Harold G. Koenig, M.D.
Director, Center for Spirituality, Theology and Health
Professor of Psychiatry & Behavioral Sciences
Associate Professor of Medicine
Duke University Medical Center
Adjunct Professor, Department of Medicine, King Abdulaziz University
Jeddah, Saudi Arabia
Adjunct Professor, Department of Public Health, Ningxia Medical University
Yinchuan, People's Republic of China
B.S. Stanford University
R.N. San Joaquin Delta College
M.D. University of California at San Francisco
M.H.Sc. Duke University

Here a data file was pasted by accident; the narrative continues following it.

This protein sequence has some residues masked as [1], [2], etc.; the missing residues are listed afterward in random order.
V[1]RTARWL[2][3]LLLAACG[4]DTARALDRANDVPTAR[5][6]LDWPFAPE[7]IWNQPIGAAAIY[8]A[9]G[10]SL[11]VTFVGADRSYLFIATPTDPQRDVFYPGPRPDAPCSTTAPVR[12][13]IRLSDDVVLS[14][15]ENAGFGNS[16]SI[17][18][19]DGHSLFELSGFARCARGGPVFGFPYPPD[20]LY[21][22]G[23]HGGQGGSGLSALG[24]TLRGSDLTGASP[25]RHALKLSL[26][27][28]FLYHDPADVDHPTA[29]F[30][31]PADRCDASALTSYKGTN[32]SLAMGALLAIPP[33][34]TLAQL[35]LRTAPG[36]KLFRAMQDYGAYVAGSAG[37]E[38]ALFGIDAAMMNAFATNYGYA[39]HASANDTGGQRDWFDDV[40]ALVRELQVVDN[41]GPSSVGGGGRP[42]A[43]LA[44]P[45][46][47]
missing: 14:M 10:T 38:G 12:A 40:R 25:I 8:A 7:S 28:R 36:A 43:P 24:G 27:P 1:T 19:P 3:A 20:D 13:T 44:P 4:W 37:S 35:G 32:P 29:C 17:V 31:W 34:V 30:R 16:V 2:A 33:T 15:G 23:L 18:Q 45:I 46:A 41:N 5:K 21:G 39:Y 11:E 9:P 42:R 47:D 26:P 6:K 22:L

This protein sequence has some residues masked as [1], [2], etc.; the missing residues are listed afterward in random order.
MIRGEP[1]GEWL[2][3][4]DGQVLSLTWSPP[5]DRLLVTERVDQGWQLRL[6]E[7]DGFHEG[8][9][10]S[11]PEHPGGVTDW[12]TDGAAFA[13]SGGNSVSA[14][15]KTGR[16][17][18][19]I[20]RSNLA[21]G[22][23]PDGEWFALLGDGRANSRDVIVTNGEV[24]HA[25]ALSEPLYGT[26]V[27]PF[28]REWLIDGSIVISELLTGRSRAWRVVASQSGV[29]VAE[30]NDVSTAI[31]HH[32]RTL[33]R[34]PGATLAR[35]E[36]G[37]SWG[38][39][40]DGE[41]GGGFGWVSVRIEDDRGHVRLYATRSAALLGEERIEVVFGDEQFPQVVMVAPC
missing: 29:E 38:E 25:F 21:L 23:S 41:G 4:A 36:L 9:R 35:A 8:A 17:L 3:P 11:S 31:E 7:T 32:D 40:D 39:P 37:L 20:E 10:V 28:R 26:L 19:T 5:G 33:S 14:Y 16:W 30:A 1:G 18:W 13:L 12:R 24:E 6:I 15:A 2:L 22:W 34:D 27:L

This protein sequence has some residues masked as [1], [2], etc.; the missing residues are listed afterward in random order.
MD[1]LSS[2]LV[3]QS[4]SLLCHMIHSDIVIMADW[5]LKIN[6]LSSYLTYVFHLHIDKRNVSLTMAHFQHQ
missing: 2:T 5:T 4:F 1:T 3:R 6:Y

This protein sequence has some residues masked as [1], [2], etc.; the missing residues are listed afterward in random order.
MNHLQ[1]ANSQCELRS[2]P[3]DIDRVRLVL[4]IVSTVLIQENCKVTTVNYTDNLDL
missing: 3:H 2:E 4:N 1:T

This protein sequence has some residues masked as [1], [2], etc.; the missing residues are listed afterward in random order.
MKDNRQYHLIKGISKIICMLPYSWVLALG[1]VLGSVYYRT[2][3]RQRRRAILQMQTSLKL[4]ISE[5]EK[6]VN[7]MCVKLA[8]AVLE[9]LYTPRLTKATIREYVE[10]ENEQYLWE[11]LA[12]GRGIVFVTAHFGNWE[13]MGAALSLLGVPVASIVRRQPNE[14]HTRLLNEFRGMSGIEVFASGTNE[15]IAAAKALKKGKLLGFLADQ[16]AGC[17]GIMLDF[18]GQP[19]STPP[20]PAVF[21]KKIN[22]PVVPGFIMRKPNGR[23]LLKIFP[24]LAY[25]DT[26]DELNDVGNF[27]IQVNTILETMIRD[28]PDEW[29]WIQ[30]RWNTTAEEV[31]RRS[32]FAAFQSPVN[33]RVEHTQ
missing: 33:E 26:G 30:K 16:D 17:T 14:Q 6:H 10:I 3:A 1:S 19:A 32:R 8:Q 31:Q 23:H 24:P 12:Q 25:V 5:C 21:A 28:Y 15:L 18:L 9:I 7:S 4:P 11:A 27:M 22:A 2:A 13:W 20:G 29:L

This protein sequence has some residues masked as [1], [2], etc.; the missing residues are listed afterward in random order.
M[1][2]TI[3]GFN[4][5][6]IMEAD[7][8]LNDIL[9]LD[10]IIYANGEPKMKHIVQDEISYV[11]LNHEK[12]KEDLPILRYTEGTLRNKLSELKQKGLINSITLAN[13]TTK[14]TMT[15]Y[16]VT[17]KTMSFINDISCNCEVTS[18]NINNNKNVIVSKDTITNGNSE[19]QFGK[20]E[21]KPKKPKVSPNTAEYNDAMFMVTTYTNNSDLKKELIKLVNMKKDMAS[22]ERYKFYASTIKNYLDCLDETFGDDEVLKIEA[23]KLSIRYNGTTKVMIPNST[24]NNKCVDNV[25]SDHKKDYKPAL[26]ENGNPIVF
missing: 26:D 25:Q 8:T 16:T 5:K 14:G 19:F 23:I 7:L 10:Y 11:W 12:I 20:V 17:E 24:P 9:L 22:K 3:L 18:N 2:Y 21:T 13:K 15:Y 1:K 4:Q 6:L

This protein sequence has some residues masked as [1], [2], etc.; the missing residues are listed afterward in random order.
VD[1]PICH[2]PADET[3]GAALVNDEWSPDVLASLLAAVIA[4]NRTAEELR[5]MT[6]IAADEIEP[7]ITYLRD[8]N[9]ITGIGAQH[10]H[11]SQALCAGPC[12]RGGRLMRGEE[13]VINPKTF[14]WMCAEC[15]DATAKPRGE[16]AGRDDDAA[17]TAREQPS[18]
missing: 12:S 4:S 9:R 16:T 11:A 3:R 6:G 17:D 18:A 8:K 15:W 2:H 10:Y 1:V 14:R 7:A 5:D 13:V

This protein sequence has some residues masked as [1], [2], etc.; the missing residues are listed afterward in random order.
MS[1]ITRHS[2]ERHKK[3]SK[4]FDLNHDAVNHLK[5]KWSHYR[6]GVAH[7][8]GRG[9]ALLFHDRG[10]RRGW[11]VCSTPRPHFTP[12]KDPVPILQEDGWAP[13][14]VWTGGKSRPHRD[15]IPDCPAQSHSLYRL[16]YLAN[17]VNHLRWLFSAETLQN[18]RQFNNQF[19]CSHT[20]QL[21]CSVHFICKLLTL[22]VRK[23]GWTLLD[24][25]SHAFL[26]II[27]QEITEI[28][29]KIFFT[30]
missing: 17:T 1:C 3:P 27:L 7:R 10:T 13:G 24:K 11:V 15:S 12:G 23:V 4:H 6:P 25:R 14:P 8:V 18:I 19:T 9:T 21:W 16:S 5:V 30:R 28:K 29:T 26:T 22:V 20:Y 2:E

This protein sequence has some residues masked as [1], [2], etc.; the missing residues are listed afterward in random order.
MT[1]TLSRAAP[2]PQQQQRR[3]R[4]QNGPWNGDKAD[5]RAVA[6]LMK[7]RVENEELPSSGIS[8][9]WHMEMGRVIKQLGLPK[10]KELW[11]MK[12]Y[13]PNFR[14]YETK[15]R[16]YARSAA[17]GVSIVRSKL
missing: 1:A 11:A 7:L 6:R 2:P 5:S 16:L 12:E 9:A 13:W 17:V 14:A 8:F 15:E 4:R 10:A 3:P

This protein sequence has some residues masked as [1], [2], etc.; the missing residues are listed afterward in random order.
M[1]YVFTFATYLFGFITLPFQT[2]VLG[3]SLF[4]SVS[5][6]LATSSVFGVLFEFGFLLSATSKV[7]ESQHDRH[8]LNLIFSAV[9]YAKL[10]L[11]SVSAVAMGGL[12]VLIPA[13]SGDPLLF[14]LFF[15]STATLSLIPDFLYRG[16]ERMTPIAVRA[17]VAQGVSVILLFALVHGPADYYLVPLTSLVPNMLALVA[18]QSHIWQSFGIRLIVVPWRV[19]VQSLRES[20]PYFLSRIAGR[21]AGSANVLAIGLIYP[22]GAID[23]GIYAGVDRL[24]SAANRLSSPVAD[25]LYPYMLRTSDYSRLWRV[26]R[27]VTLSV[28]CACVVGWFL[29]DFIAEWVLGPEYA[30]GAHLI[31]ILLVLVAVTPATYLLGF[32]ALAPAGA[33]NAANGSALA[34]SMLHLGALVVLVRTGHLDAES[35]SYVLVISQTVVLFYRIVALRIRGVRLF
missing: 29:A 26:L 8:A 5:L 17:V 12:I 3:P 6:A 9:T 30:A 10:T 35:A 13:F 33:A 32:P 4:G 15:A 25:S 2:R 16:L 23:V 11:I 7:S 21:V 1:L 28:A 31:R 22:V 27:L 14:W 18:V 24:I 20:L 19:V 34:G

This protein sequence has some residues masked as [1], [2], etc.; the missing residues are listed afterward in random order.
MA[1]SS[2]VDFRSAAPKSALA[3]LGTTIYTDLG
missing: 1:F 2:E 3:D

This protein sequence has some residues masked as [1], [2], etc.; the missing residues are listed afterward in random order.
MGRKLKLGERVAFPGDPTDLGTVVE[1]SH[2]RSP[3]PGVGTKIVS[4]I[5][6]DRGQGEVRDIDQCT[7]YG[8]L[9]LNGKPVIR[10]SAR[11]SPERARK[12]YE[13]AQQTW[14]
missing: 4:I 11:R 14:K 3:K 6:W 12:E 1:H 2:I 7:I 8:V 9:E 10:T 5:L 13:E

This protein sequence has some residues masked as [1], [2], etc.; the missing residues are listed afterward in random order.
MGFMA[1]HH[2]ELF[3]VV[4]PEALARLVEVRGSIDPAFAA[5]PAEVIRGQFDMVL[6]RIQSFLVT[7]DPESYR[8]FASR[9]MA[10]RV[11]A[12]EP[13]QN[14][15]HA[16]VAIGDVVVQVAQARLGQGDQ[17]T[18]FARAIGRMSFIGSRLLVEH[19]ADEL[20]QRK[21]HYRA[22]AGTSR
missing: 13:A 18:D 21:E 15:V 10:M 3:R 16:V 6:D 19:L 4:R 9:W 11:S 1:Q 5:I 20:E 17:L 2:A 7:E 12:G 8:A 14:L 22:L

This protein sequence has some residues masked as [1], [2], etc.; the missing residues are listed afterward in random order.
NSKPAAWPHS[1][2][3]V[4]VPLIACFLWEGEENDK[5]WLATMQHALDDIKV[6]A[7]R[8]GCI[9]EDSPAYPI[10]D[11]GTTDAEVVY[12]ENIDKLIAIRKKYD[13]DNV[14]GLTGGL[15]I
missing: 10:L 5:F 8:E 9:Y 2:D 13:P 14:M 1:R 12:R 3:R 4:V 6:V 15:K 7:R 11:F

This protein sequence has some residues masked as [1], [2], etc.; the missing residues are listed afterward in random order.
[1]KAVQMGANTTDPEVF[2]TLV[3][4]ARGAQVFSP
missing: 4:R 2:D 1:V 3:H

Dr. Koenig completed his undergraduate education at Stanford University, nursing school at San Joaquin Delta College, medical school training at the University of California at San Francisco, and geriatric medicine, psychiatry, and biostatistics training at Duke University Medical Center. He is currently board certified in general psychiatry, and formerly boarded in family medicine, geriatric medicine, and geriatric psychiatry, and is on the faculty at Duke as Professor of Psychiatry and Behavioral Sciences, and Associate Professor of Medicine. He is also Adjunct Professor in the Department of Medicine at King Abdulaziz University, Jeddah, Saudi Arabia, and Adjunct Professor in the School of Public Health at Ningxia Medical University, Yinchuan, People’s Republic of China. Dr. Koenig is Director of the Center for Spirituality, Theology and Health at Duke University Medical Center, and has published extensively in the fields of mental health, geriatrics, and religion, with over 400 scientific peer-reviewed publications, nearly 70 book chapters, and 40 books. His research on religion, health and ethical issues in medicine has been featured on dozens of national and international TV news programs (including ABC’s World News Tonight, Dr. Oz Show, and several times on The Today Show, Good Morning America, and NBC Nightly News), over a hundred national or international radio programs, and hundreds of newspapers and magazines (including Reader's Digest, Parade Magazine, Newsweek, Time, and Guidepost). Dr. Koenig has given testimony before the U.S. Senate (1998) and U.S. House of Representatives (2008) concerning the benefits of religion and spirituality on public health, and travels widely to give seminars and workshops on this topic. He is the recipient of the 2012 Oskar Pfister Award from the American Psychiatric Association and the 2013 Gary Collins Award from the American Association of Christian Counselors. His latest book is Health and Well-being in Islamic Societies (2014, Springer International). His research interest of late focuses on the development of a spiritually-integrated psychotherapy for the treatment of moral injury in Veterans and active duty military with PTSD.